About 16 firms — including Aramco, Saudi Airlines, Saudi Electricity Company and giga-project NEOM subsidiary ENOWA — bought more than 2.2 million tons of carbon credits in Nairobi on Wednesday in a historic first, according to the organizer, RVCMC. The firms spent $6.27 per metric ton of carbon credits, adding up to an estimated total of $14.74 million.
These CO2 per ton prices are rock bottom as well... which (see below) is no guarantee of quality (good or bad apparently!). Does it change the fact that Petrodollars are only a step up from blood money?
While we're talking about carbon markets, here's some analysis of carbon market dynamics
The post has the following chart about the “weak relationship between project rating and price” which is quite surprising. It suggests there’s some high quality bargains to be found – if the ratings are to be believed.
The chart of cost per tonne of different types CO2 sinks is interesting. Natural storage, way too cheap!
Keep in mind, that all current 1.5ºC warming scenarios expect a truly gigantic expansion of direct air carbon capture (the large blue square) – and if these prices don't, or can't, fall fast then we are setting ourselves up for an insane financial hit when it becomes necessary to actually use and pay for them. Compare the first chart of carbon projects which tops out at $40 a tonne with the top end of the second graph, which is $400 a tonne! I'm only an amateur/armchair economist but to me there's a real mismatch there.
And a new carbon offset rating initiative launches
Involving more than just the usual suspects – Carbon Market Watch and the Environmental Defence Fund both apparently in favour of it.
In more happy news: a net zero steel industry is possible by 2040s
OECD library updates it’s guidelines for responsible business
Adding new focus on sustainability, the OECD has for the first time since 2011, new recommendations for operating multinational businesses. The new guidelines:
...aim to encourage positive contributions enterprises can make to economic, environmental and social progress, and to minimise adverse impacts on matters covered by the Guidelines that may be associated with an enterprise’s operations, products and services. The Guidelines cover all key areas of business responsibility, including human rights, labour rights, environment, bribery, consumer interests, disclosure, science and technology, competition, and taxation.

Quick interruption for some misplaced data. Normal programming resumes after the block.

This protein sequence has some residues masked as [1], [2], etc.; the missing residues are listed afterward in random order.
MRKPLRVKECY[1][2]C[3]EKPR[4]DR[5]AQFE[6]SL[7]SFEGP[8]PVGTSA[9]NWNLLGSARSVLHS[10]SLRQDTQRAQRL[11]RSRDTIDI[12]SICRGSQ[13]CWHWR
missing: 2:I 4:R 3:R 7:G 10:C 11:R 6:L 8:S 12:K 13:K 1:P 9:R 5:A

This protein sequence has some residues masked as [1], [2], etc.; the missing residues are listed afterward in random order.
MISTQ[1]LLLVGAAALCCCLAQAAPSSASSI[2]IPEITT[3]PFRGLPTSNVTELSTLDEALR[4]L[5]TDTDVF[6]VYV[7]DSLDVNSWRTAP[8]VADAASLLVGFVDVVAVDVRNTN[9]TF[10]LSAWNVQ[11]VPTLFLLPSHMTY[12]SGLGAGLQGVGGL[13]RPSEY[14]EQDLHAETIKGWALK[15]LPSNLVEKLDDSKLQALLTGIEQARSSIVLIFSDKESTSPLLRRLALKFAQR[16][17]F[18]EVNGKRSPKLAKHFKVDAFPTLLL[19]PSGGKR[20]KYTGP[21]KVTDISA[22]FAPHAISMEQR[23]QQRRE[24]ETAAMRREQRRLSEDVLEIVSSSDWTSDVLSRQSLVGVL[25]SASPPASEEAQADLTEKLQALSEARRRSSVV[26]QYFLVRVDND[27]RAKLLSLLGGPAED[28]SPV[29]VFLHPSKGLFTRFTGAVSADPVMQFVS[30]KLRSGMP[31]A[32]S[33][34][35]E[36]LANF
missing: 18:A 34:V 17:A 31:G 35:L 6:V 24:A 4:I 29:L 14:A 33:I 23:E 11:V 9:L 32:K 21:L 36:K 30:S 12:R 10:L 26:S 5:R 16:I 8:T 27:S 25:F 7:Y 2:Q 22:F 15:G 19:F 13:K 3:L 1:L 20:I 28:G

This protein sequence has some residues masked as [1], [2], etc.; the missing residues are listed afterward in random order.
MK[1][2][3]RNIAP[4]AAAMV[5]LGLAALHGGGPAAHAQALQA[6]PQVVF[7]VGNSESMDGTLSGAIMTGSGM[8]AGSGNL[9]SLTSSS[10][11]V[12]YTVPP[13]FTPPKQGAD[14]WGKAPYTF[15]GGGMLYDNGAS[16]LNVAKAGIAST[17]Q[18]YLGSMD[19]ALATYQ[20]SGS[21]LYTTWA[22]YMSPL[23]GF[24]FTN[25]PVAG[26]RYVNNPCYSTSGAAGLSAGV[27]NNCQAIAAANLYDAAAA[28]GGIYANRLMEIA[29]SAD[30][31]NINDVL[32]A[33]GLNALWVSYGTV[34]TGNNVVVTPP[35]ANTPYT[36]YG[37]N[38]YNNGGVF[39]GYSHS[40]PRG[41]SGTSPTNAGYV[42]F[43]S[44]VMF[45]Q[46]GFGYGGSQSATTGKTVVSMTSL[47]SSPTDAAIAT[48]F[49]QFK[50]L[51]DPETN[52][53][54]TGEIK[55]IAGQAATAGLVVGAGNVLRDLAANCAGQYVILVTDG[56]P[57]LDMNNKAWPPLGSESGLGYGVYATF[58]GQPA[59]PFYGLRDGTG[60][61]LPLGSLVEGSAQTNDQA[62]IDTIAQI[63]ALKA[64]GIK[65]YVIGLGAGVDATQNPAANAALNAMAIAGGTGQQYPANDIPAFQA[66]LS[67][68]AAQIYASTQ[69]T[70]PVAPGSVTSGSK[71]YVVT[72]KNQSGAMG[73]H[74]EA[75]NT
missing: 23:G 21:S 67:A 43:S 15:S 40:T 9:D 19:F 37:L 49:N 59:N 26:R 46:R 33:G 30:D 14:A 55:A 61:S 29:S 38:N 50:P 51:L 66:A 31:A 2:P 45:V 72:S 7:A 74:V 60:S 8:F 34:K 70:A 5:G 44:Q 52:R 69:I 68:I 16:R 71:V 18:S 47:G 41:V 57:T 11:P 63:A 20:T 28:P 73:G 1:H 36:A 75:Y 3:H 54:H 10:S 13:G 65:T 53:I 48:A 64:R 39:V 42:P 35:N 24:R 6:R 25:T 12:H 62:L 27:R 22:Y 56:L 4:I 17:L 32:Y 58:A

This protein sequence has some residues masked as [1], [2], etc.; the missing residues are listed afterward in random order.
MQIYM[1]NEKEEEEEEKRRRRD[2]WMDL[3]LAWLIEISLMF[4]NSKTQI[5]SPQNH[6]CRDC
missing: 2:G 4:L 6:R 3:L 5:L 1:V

Some good new ciruclar economy type rules for the EU
“The European Parliament’s environment committee has adopted its position on the EU’s proposed ecodesign regulation for sustainable products, supporting an EU-wide ban on planned obsolescence as well as the destruction of unsold goods like textiles.”
And replaceable batteries are going to be required too! Heck yeah. Take us back to the good old days of the Nokia 3310.
Anti-ESG funds not making money – shock horror
“Morningstar’s study categorises the profusion of anti-ESG funds into five subclasses: “anti-ESG,” which invest in companies considered to have been penalised by ESG policies; “political” funds, which invest in companies said to support conservative values; “renouncers,” which formerly claimed to embrace ESG, only to shed the acronym for fear of being associated with it; “vice” funds, investing in “sin stocks,” such as those related to alcohol, tobacco and weapons; and “voter” funds, passive vehicles pledged to vote proxies against ESG measures.”
“In what may be an omen for the investing theme, the sole fund in Morningstar’s “anti-ESG” subclass, the Constrained Capital ESG Orphans ETF, recently filed for liquidation. It has just $3.4mn in assets.”
ISSB new standards